Loyola University Chicago

School of Communication


On the Homefront

On the Homefront

Photo by Emma Petersen

March 23, 2020

Alexandra Ditoro

Major: Dance and Multimedia Journalism
Year: Senior
Hometown: Alabaster, Alabama

As a senior who is not staying in a dorm, what was your reaction to finding out about the suspension of face-to-face classes?

I can’t stay here [in Chicago]. I can't do it. I'm still paying rent and got my lease extended, so I can keep [my apartment] until the end of September or August. I’ll stay with my family back home [in Alabama] for now. Not indefinitely, once I can move back I will. This is just for my mental health.

I'm nervous about flying, about the airport, about catching something and giving it to my family. My brother has severe asthma, so I'm terrified about getting him sick because I don't think he would fare very well and that scares me. I gotta do it though; I can't live here by myself. Things are changing so rapidly I just have to go home.

How is this going to affect your coursework as a dance major?

It's not at all the same. It's so important to be in person in class. I'm in a ballet technique class, and I'm gonna get the most for my technique in my class by being there and we can't do that. Plus, the dance major is so small that we’re a family. And just to have that taken away from you. And I say all of this being understanding of why Loyola made this decision but that doesn’t mean it's not hard. Our whole ballet class cried on Thursday. There are nine seniors in the dance major. All of a sudden, it's the last time we’ll be doing this. It was just really hard.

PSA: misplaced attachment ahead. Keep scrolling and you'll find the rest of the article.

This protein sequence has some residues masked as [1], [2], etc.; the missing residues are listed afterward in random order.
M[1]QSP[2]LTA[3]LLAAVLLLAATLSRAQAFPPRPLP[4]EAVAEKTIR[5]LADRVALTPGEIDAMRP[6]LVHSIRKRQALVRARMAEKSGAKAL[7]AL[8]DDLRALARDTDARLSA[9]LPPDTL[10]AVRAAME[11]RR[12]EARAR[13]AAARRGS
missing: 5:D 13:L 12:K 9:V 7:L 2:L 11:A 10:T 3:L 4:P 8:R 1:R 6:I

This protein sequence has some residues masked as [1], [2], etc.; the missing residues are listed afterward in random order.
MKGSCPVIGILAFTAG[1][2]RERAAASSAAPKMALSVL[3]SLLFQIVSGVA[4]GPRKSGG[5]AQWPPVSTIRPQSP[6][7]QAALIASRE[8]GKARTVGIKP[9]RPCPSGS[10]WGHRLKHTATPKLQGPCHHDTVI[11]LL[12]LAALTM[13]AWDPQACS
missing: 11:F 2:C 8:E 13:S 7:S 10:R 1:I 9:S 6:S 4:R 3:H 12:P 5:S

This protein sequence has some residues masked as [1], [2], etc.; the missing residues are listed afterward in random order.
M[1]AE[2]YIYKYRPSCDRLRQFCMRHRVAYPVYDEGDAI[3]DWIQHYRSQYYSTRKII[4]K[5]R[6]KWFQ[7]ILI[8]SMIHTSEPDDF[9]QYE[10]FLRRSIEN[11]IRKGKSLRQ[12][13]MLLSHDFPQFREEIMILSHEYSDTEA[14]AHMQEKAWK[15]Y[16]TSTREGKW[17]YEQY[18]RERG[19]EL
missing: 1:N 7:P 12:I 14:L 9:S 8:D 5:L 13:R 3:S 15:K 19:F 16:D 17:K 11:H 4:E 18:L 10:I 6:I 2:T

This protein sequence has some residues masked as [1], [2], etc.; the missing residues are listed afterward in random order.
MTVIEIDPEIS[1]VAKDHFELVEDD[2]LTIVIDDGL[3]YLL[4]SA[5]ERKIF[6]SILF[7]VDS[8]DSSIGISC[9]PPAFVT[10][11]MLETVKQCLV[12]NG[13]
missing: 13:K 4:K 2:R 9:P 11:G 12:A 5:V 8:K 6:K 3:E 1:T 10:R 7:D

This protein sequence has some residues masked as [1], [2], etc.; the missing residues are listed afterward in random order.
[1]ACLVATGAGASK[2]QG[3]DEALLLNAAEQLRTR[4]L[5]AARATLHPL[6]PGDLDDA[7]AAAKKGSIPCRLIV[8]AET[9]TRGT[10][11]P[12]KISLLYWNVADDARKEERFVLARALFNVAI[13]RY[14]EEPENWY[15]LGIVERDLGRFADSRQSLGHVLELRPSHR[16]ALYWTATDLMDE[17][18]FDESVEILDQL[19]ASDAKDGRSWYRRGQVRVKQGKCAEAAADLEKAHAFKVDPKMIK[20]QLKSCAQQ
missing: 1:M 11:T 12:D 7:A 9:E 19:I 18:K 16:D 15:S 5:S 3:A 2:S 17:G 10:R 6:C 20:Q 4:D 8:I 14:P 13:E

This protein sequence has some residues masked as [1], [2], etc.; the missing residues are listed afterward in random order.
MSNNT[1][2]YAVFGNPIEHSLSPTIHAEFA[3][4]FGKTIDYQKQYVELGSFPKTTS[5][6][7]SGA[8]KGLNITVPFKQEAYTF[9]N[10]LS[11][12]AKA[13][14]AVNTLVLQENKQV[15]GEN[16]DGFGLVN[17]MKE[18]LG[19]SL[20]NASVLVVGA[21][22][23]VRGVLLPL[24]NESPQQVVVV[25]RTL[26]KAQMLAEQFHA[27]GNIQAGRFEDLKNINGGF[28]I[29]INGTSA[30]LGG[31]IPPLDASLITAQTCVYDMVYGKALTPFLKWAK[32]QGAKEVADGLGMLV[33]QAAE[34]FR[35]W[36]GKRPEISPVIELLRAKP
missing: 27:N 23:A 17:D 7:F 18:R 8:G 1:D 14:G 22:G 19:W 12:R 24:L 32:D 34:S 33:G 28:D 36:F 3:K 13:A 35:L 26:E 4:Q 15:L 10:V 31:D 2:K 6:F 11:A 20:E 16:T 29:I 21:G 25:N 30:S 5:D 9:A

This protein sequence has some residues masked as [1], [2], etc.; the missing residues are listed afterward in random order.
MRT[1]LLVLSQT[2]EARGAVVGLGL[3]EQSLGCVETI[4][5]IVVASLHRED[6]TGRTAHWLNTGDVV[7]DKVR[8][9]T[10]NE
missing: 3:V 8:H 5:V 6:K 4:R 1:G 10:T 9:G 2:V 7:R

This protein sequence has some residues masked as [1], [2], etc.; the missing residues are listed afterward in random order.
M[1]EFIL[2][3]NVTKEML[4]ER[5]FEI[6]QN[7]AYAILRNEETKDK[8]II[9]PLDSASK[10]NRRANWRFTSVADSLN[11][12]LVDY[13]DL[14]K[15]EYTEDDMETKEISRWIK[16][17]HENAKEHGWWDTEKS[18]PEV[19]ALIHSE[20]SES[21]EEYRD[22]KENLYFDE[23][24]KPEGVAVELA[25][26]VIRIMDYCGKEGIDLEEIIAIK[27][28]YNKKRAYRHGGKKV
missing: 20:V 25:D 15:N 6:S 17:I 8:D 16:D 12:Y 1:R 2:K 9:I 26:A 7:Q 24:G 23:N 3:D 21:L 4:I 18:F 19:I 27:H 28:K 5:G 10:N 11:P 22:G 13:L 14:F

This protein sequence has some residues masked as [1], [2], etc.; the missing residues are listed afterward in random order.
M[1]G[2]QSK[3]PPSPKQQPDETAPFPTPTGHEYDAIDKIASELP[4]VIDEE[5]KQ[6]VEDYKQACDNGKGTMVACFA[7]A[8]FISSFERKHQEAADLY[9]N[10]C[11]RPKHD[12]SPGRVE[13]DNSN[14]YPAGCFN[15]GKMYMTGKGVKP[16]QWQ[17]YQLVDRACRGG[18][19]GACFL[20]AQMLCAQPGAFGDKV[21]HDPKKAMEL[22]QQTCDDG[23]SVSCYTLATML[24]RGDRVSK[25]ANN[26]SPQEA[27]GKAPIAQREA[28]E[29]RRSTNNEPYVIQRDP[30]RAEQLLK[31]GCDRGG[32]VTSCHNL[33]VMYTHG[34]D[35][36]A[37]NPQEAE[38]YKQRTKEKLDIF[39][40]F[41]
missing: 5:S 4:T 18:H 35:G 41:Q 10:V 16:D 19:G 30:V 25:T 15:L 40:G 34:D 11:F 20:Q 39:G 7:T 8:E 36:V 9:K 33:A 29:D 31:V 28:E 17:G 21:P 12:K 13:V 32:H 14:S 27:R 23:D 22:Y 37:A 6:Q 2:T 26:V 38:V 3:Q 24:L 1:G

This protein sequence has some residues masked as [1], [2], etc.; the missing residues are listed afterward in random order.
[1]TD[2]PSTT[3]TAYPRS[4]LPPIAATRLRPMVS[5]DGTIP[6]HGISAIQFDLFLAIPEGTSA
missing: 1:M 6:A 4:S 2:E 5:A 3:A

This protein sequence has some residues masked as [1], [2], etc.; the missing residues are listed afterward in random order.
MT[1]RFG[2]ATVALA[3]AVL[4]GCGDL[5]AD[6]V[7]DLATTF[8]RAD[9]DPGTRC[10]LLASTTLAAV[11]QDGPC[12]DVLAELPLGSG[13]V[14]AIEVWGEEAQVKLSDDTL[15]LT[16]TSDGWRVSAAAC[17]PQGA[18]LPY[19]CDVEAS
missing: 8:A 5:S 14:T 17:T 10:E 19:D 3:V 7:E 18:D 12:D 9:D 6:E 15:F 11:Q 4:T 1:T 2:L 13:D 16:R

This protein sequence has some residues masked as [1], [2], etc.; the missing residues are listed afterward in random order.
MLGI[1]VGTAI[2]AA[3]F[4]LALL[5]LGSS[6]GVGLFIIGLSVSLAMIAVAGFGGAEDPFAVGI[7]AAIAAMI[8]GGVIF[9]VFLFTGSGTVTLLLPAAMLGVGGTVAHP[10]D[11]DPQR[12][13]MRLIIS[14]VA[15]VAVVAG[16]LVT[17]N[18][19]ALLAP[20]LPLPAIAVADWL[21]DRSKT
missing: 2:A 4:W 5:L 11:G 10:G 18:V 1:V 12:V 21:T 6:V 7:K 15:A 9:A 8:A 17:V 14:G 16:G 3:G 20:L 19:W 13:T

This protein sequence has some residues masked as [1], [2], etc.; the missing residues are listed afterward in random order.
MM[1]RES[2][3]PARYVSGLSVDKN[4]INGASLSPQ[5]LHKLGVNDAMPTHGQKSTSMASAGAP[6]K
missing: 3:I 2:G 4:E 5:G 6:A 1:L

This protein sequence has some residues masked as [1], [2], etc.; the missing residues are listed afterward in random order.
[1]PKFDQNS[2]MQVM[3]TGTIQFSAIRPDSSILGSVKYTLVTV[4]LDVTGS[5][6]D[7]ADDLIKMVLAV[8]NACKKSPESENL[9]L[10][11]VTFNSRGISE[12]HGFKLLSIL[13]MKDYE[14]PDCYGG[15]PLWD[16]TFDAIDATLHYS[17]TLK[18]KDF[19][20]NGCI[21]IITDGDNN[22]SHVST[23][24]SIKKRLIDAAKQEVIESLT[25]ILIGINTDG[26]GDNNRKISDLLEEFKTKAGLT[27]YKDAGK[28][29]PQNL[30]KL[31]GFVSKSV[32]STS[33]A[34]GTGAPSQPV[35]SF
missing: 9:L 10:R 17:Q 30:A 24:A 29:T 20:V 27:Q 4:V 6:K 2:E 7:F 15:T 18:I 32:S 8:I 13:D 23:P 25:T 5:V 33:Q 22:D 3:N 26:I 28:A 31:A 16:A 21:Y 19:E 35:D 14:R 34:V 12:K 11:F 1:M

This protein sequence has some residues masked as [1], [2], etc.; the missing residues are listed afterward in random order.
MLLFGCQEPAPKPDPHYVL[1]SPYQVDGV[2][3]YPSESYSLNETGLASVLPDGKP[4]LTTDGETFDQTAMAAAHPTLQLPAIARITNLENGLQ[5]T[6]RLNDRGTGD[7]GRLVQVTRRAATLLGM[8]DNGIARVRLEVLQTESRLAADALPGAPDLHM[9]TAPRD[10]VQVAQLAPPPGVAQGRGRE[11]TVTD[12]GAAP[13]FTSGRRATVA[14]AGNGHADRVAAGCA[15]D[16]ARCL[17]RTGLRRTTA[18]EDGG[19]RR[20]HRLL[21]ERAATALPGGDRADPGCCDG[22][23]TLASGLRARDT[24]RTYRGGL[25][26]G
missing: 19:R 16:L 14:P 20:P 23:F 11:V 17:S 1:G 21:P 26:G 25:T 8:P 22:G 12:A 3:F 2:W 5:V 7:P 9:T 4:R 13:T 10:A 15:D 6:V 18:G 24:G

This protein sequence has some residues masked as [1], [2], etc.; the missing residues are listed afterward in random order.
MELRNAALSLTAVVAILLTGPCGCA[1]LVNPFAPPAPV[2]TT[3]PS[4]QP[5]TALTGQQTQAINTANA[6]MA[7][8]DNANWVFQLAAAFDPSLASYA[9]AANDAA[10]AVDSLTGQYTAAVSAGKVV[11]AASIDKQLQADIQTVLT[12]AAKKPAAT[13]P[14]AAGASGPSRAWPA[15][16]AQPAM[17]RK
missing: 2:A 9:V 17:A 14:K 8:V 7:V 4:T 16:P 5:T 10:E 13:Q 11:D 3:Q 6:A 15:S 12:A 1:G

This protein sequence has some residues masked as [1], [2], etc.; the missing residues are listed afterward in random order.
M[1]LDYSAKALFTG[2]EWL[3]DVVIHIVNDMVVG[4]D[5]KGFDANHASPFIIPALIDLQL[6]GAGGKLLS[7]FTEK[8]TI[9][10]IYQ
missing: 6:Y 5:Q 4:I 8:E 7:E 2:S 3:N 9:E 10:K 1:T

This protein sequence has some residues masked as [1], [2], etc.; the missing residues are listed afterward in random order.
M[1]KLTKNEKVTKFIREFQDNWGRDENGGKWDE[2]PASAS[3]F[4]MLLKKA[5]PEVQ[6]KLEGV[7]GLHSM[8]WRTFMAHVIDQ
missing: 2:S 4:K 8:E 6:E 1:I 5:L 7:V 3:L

[Professors] have been in close communication. My senior capstone course professor is telling us she wants to do Zoom meetings so she can see us and talk to us. They've all been super kind and supportive but in terms of coursework that's something we’re all figuring out.

How do you feel about the postponement of graduation ceremonies?

I’m really sad, but I'm kind of numb to it at this point. Like it’s not the thing I'm sad or worried or angry about anymore. Now, it almost feels trivial. But I want it to happen. But I more so want to be able to celebrate with my family and I know once it's safe to, we will do that so that's comforting.

How do you plan to keep busy and stay sane during quarantine?

The Chicago dance community is great - there's a bunch of people holding free online classes, putting performances online, passing out free videos. I really love coloring so I'm gonna color a lot. I got some embroidery cloths. I’m gonna make bracelets. I play video games and my all-time favorite video game Animal Crossing actually comes out on Friday, so I'll be putting a bunch of hours into that. I plan on taking walks. I feel like I'm not too scared about having things to do but about how long I'm gonna be able to do those things before it becomes a little redundant.

How has this crisis shown you the beauty in humanity?

I feel like everyone is checking in. I have a lot of friends checking in on each other. I was feeling really, really sad on Monday and a friend of mine and I were Facetiming and we had a Facetime dance party. But her WiFi connection was bad so it’s kind of turned into a freeze dance. It's just little things like that, finding ways to be there for people in new ways. And knowing when it's appropriate to laugh at it and not just be sad about it.

Interview by Sydney Owens. Edited and condensed for clarity.